The Centers for Disease Control and Prevention recently recognized health professionals at the CDC who work “tirelessly every day to promote the health of people of all ages.” Dr. Sonja Rasmussen, a 1990 graduate of the College of Medicine and a senior scientist in the CDC’s division of birth defects and developmental disabilities, was one of those selected as a Health Protection Hero.
Rasmussen, who first became interested in the efforts of the CDC while in medical school, has been working to improve the lives of mothers and children for more than a decade. She emphasizes the importance of investing in public health research to identify what can be done to help prevent illness and suffering, and to save money in the long run.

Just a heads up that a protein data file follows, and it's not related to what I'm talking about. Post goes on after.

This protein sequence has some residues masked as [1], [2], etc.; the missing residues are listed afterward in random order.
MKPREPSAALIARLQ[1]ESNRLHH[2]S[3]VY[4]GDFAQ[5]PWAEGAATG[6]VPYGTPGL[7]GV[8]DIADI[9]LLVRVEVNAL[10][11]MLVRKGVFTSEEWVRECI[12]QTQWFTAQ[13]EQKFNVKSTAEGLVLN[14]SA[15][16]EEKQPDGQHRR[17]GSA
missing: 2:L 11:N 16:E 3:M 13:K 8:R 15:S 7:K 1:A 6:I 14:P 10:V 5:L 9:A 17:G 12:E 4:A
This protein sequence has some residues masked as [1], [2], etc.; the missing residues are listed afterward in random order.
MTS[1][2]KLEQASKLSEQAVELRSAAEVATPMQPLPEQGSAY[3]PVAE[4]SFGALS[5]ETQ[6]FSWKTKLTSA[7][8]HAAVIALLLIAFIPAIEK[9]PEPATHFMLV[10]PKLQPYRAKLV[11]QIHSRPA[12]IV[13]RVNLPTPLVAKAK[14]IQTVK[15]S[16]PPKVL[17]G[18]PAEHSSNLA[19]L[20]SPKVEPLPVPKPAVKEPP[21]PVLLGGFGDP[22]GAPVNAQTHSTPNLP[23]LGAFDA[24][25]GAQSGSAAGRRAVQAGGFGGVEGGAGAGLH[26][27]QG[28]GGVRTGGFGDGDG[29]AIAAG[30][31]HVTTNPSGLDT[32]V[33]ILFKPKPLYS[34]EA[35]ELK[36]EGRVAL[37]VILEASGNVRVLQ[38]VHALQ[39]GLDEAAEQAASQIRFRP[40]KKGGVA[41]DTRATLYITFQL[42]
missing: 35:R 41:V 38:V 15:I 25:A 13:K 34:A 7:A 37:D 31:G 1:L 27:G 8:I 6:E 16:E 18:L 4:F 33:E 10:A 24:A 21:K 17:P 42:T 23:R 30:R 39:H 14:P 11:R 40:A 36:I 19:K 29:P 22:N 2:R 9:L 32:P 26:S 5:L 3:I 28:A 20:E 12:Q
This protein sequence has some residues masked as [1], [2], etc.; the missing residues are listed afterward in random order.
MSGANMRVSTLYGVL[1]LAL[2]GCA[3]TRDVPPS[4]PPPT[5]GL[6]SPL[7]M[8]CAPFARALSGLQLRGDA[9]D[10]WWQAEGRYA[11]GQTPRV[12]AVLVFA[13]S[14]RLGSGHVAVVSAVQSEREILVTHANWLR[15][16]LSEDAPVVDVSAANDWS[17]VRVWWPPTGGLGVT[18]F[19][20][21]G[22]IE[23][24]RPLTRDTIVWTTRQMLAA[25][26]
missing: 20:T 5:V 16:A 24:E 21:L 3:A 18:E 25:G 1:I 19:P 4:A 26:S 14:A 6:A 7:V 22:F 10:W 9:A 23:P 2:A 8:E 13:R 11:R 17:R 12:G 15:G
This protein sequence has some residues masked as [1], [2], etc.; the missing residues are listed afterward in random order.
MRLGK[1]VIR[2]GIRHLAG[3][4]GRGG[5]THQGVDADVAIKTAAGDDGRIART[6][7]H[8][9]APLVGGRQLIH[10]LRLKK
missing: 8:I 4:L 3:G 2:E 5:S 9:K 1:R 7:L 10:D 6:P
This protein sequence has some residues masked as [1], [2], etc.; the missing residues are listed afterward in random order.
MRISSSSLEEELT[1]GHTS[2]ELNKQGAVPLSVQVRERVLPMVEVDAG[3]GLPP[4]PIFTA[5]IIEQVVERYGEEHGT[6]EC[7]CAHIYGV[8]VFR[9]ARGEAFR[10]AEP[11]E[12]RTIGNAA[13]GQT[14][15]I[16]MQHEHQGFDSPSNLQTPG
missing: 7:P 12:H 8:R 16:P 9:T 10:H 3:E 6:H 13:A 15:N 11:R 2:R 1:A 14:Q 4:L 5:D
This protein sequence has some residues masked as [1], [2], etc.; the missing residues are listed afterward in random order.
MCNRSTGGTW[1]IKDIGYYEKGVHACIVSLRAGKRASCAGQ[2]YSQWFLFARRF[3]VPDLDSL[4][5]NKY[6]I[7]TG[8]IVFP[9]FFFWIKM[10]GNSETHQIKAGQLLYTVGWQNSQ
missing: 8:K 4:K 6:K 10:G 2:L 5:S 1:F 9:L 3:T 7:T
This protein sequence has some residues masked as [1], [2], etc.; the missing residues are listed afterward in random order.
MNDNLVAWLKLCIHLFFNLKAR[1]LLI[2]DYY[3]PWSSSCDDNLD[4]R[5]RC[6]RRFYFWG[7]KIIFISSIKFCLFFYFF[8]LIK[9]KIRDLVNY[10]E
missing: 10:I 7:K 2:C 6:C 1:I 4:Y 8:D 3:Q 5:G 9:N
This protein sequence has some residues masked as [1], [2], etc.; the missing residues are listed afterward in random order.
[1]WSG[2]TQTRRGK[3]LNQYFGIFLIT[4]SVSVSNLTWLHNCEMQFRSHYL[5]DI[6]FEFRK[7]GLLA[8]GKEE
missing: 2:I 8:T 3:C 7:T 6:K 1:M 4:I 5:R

Her research has led to a better understanding of the causes of birth defects because of factors such as drinking alcohol, smoking, taking certain medicines and maternal obesity. She also studies genetic factors. In the next 10 years, Rasmussen says, her goal is to discover more solutions and implement additional strategies to protect the health of America’s families.
“I am optimistic that this research will lead to improved lives and healthier Americans,” she says. “And since it can take up to a generation to see results, support and investment must be multipronged and sustained.”